CANADA FX DEBT-C$ slides as euro zone woes grip markets

Fri Nov 26, 2010 9:00am EST
 
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 * C$ sharply lower at 97.70 U.S. cents
 * Bonds higher on euro zone contagion worries
 TORONTO, Nov 26 (Reuters) - The Canadian dollar skidded
more than a penny on Friday as the risk appetite of investors
was hit hard with financial markets rattled by worries over
peripheral euro zone debt.
 Commodity prices, European stocks and the euro slid against
the dollar on Friday, while Wall Street looked set to open
lower following its Thanksgiving break the day before.
[MKTS/GLOB]
 European officials denied "absolutely false" reports
Portugal was under pressure to seek a bailout and Spain ruled
out needing help to manage its finances, despite fears of a
spreading euro debt crisis. [ID:nLDE6AP08Y]
 As well, China warned against military acts near its
coastline ahead of U.S.-South Korean naval exercises that North
Korea said risked pushing the region towards war. The North
shelled a South Korean island earlier this week.
[ID:nL3E6MQ058]
 "(The U.S. dollar) vaulted higher in the European session
with recent CAD gains on speculation of future rate hikes being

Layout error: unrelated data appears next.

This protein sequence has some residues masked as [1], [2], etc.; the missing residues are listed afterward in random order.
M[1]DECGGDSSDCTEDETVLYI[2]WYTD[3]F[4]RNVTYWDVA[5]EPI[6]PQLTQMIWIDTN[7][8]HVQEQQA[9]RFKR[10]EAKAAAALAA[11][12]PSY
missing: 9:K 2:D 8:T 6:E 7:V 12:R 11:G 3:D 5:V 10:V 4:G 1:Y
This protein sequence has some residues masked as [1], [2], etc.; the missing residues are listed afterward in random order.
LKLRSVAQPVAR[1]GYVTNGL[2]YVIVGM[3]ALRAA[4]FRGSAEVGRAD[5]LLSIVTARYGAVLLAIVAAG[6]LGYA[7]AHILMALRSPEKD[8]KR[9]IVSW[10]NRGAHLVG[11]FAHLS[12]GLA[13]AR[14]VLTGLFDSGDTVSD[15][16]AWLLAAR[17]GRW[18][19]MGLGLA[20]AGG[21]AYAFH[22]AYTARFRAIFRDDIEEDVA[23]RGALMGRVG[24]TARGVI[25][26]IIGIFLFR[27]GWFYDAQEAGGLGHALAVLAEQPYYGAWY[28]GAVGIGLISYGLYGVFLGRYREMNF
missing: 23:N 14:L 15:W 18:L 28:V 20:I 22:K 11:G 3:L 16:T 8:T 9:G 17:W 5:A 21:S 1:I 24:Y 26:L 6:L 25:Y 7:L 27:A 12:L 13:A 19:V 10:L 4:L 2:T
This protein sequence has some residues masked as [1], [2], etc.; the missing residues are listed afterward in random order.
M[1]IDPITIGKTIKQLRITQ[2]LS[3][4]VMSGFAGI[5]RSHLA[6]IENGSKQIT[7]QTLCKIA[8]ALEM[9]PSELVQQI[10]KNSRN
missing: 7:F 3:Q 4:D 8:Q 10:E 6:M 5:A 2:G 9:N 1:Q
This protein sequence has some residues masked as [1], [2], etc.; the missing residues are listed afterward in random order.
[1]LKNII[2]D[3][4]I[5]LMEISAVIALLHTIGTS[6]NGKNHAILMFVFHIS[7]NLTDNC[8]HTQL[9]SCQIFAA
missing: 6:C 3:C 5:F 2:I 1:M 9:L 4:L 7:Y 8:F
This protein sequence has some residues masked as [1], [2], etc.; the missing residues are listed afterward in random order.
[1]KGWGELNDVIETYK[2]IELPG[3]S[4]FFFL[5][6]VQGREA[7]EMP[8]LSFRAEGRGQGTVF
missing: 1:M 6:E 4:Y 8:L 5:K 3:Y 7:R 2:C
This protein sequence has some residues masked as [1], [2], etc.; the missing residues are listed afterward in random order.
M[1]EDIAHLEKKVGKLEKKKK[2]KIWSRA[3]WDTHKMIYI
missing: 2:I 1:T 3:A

swept away instantly by the negative impact of Korean (and)
European events," John Curran, senior vice president at
CanadianForex, said in a note to clients.
 "Volatility will remain as holiday thinned market reactions
to any further news will exaggerate moves."
 The Canadian currency CAD=D4 touched a low of C$1.0247 to
the U.S. dollar, or 97.59 U.S. cents. At 8:45 a.m. (1345 GMT),
it stood at C$1.0235 to the U.S. dollar, or 97.70 U.S. cents,
down sharply from Thursday's close at C$1.0097 to the U.S.
dollar, or 99.04 U.S. cents.
 Canadian bonds firmed across the curve, tracking U.S.
Treasuries, as prices climbed on mounting speculation Portugal
will follow Ireland in seeking bailout funding. [US/]
 The two-year government of Canada bond CA2YT=RR rose 6
Canadian cents to yield 1.699 percent, while the 10-year bond
CA10YT=RR was up 22 Canadian cents to yield 3.142 percent.
 (Reporting by Jennifer Kwan; Editing by Jeffrey Hodgson)